“Mainstream” is defined as “the convention” or “something that’s accessible to and accepted by the masses.”
An ideology, a piece of art, or any tangible or non-tangible item could achieve mainstream status across industries and disciplines.
Niche items have become mainstream in the audio and video space before. Color displays, for instance, are now standard. When black-and-white screens were the norm, color television was novel technology. Three-dimensional (3D), on the other hand, continues to remain “not-mainstream.”
A relatively recent technology gracing the movie and television space is “HDR.” As a concept, HDR has been around for decades. However, the display technology caught on with the modern video and photography space during the mid-2010s.
During such a short span, it’s hard for any new piece of technology to catch on with the masses, especially if it tries to remain elusive as HDR does. This piece will discuss why HDR is not mainstream yet or the bottlenecks preventing it from becoming a standard digital display feature.
Is HDR Mainstream?
HDR is not mainstream yet. Although the technology has made significant inroads in the TV space, it’s still far from being a mass-market feature on TVs.
HDR is commonly found in premium TVs. Although inexpensive TVs come with HDR support, that isn’t necessarily true HDR or the best representation of the technology.
And that’s primarily because displays on inexpensive 4K TVs aren’t cut out for HDR. In other words, the panels are just not bright, colorful, and dynamically contrasty enough for the job.
In the gaming and photography space, HDR seems quite promising but is still in its nascent stages. The implementation is a bit haphazard for reasons that aren’t entirely HDR’s wrongdoing.
Is HDR Tech Ready to Go Mainstream?
HDR tech is not ready to go mainstream yet, mainly due to its current formats and messy implementation. It would be fair to proclaim that the technology needs to iron out a few folds and creases before calling itself “mainstream-ready”.
The proof of the HDR pudding lies in the display.
Unlike 4K and OLED panels, HDR isn’t a piece of hardware that can carry out its job all by itself. The input signal with additional information or metadata works admirably only when a TV or monitor display meets specific requirements.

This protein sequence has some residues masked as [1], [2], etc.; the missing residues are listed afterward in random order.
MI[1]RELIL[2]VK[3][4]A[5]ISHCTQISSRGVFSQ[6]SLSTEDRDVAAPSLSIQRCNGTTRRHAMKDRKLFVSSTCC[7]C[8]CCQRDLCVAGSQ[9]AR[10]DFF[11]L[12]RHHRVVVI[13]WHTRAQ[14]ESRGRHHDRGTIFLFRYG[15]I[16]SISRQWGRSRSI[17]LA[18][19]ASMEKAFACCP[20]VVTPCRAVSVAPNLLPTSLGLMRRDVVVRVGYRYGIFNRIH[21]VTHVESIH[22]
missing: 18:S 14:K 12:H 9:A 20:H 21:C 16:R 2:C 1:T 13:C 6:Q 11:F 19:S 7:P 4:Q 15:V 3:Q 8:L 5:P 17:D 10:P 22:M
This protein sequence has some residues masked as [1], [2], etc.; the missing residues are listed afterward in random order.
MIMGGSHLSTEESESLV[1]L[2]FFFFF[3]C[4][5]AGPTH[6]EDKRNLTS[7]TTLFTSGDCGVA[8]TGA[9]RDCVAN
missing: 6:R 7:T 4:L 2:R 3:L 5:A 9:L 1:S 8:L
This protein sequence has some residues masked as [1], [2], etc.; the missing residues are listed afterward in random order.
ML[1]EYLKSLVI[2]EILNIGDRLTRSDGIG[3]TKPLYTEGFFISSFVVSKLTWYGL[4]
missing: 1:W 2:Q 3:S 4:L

We’ll discuss more of this later in the article (under “Fragmented HDR Implementation”).
HDR Fancies OLEDs
Currently, HDR requires OLED and 4K display technologies to do its job. Although 4K has become quite the standard, there are still not many OLED televisions—at least, not in the budget TV space.
OLED continues to remain the panel of choice for 8K TVs and the crème de la crème of 4K televisions. Without those panels becoming the standard, HDR will have difficulty being accessible to the masses in its truest avatar.
Why does HDR require an OLED panel? HDR doesn’t require OLED screens per se. But there’s no doubt that OLED boosts HDR performance significantly compared to any other display technology.
After all, only an OLED display can best reproduce those high contrasts and deep blacks HDR takes pride in.
4K HDR TVs with LCD panels exist too, but only screens with local dimming can claim to be HDR-compatible.
Local dimming helps increase the brightness levels in certain portions of a given scene and ensures the other segments in the same frame remain dark, providing good HDR-level contrasts.
The dimming function doesn’t turn an LCD into an OLED but inches closer.
When Will HDR Be Mainstream?
HDR will unofficially become mainstream when questions like “Do you need HDR?” or “Is HDR mainstream yet?” stop popping up.
On a serious note, HDR needs to fully and properly address the confusion and complexities inherent and external to the tech to capture the broad market.
Among the multiple aspects preventing HDR from becoming truly the norm, the following are some of the major ones:
Confusing HDR Formats
HDR is jargon terminology, or the layperson doesn’t fully understand HDR the way they have their grips on screen resolutions (1080p and 4K) and display types (OLED, LCD, LED, etc.).
Native screen resolution and panel type have become common wisdom due to the efforts put in by the industry and companies to educate the market on those technologies.
The same knowledge push is not there with HDR, and that’s because there are more than a handful of HDR formats muddling things—such as HDR10, Dolby Vision, HDR10+, and HLG.
The HDR conundrum is similar to how difficult to grasp HDMI and DisplayPort versions are for the not-very-tech-savvy buyer.